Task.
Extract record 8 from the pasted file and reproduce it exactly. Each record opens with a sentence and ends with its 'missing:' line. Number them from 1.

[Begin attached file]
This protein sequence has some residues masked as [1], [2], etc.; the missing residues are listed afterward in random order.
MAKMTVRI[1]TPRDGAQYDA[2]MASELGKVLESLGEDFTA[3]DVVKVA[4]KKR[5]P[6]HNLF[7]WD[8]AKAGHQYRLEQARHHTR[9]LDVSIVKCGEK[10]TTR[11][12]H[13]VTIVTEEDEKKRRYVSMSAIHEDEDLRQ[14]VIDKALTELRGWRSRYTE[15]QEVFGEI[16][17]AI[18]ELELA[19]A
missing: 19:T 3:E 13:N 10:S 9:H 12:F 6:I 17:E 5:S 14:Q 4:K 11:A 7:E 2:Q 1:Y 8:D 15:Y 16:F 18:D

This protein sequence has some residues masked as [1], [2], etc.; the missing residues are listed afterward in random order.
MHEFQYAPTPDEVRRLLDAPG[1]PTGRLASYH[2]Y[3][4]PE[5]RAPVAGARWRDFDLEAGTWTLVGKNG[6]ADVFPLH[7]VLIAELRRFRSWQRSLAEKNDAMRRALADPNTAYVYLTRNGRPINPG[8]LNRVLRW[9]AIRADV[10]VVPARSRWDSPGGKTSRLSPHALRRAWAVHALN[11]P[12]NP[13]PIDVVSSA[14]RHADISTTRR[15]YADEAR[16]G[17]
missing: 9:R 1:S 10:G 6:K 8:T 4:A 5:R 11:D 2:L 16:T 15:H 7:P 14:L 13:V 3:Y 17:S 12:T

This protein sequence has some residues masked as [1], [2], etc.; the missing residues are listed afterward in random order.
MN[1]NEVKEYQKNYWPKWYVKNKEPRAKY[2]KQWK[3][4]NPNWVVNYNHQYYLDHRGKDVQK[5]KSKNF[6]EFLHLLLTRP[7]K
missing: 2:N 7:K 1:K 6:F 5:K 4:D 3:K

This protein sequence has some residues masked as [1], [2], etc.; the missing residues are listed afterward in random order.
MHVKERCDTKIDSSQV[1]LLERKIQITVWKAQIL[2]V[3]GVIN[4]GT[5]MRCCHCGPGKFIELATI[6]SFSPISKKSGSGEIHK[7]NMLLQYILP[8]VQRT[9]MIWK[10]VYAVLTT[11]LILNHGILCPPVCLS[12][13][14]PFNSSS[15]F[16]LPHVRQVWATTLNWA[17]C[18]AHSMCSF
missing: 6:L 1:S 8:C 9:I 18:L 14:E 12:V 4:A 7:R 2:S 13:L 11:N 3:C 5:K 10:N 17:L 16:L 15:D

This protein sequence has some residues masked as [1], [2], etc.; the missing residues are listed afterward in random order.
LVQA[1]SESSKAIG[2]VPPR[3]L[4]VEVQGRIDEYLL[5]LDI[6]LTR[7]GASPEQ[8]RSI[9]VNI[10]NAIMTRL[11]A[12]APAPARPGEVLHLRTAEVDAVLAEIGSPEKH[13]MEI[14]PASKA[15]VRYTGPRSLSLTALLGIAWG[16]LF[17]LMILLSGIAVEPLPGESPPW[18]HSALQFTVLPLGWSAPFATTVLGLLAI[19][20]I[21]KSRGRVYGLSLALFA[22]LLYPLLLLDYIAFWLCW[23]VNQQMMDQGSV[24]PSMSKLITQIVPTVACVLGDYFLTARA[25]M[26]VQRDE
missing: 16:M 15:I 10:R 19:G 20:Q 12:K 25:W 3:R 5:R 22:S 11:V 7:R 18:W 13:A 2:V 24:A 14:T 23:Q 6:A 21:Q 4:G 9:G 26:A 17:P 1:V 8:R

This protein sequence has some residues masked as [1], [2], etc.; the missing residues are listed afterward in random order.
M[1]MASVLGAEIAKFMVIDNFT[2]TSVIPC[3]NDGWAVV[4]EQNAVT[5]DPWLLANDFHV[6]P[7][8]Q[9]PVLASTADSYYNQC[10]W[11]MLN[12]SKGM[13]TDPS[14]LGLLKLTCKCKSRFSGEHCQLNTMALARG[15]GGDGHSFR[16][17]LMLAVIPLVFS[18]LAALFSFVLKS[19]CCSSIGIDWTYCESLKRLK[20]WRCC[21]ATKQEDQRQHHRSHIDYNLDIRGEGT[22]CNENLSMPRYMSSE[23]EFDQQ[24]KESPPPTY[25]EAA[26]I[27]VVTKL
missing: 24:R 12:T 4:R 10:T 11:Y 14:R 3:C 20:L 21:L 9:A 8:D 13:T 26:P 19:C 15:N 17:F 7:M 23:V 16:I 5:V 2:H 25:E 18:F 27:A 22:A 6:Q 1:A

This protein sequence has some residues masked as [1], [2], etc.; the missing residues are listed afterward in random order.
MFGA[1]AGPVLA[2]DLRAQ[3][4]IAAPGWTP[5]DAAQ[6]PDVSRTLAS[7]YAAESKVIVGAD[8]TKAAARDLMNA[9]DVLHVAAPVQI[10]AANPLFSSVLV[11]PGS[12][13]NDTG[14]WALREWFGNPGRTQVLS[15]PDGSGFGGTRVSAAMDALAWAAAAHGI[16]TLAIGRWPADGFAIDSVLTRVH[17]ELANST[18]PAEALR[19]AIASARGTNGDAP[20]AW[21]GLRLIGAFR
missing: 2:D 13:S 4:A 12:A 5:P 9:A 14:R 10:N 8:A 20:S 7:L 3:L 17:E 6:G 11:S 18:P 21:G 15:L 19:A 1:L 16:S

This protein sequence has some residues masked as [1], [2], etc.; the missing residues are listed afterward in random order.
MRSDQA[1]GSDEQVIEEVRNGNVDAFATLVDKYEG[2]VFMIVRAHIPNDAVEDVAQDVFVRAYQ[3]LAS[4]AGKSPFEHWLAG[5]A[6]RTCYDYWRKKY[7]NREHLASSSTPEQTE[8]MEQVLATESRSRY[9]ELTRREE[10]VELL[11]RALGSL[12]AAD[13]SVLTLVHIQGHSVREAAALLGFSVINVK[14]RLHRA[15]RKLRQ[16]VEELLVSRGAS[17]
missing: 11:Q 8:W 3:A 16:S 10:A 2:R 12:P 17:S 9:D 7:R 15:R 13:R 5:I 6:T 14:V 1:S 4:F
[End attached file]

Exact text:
This protein sequence has some residues masked as [1], [2], etc.; the missing residues are listed afterward in random order.
MRSDQA[1]GSDEQVIEEVRNGNVDAFATLVDKYEG[2]VFMIVRAHIPNDAVEDVAQDVFVRAYQ[3]LAS[4]AGKSPFEHWLAG[5]A[6]RTCYDYWRKKY[7]NREHLASSSTPEQTE[8]MEQVLATESRSRY[9]ELTRREE[10]VELL[11]RALGSL[12]AAD[13]SVLTLVHIQGHSVREAAALLGFSVINVK[14]RLHRA[15]RKLRQ[16]VEELLVSRGAS[17]
missing: 11:Q 8:W 3:A 16:S 10:A 2:R 12:P 17:S 9:D 7:R 15:R 13:R 5:I 6:T 14:V 1:S 4:F